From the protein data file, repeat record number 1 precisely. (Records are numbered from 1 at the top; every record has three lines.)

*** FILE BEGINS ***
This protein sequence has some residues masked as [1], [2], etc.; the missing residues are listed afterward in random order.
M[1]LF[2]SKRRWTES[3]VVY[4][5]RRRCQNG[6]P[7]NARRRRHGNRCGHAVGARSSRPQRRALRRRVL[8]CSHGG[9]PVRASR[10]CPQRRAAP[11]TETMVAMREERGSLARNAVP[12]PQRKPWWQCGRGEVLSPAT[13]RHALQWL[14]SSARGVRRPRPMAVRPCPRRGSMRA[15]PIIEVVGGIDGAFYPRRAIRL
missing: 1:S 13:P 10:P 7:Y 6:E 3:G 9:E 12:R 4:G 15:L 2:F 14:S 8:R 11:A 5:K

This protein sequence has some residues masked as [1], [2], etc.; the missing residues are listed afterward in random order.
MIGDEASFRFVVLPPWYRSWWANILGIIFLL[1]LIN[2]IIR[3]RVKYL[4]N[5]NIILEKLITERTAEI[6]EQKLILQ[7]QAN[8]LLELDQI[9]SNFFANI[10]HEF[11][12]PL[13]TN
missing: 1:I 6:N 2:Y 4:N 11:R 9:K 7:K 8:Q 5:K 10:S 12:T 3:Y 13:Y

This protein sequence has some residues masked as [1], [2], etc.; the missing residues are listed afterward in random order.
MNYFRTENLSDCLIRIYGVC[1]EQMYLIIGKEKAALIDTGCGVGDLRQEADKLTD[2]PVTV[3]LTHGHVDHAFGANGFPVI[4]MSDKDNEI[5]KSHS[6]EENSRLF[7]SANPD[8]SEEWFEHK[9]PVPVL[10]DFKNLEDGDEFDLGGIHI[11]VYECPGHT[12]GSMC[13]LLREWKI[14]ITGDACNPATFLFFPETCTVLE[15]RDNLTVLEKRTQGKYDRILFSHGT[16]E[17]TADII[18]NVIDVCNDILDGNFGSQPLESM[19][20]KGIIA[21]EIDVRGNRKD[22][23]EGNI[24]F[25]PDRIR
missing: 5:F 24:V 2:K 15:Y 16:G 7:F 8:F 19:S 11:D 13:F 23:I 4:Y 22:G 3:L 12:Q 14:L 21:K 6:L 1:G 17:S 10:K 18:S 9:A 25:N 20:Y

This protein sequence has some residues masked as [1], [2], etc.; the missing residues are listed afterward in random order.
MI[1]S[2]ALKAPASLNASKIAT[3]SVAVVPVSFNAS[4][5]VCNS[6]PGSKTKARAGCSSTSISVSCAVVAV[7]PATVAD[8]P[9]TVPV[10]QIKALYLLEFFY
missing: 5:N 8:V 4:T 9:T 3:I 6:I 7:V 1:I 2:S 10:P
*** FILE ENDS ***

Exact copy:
This protein sequence has some residues masked as [1], [2], etc.; the missing residues are listed afterward in random order.
M[1]LF[2]SKRRWTES[3]VVY[4][5]RRRCQNG[6]P[7]NARRRRHGNRCGHAVGARSSRPQRRALRRRVL[8]CSHGG[9]PVRASR[10]CPQRRAAP[11]TETMVAMREERGSLARNAVP[12]PQRKPWWQCGRGEVLSPAT[13]RHALQWL[14]SSARGVRRPRPMAVRPCPRRGSMRA[15]PIIEVVGGIDGAFYPRRAIRL
missing: 1:S 13:P 10:P 7:Y 6:E 3:G 9:E 12:R 4:G 15:L 2:F 14:S 8:R 11:A 5:K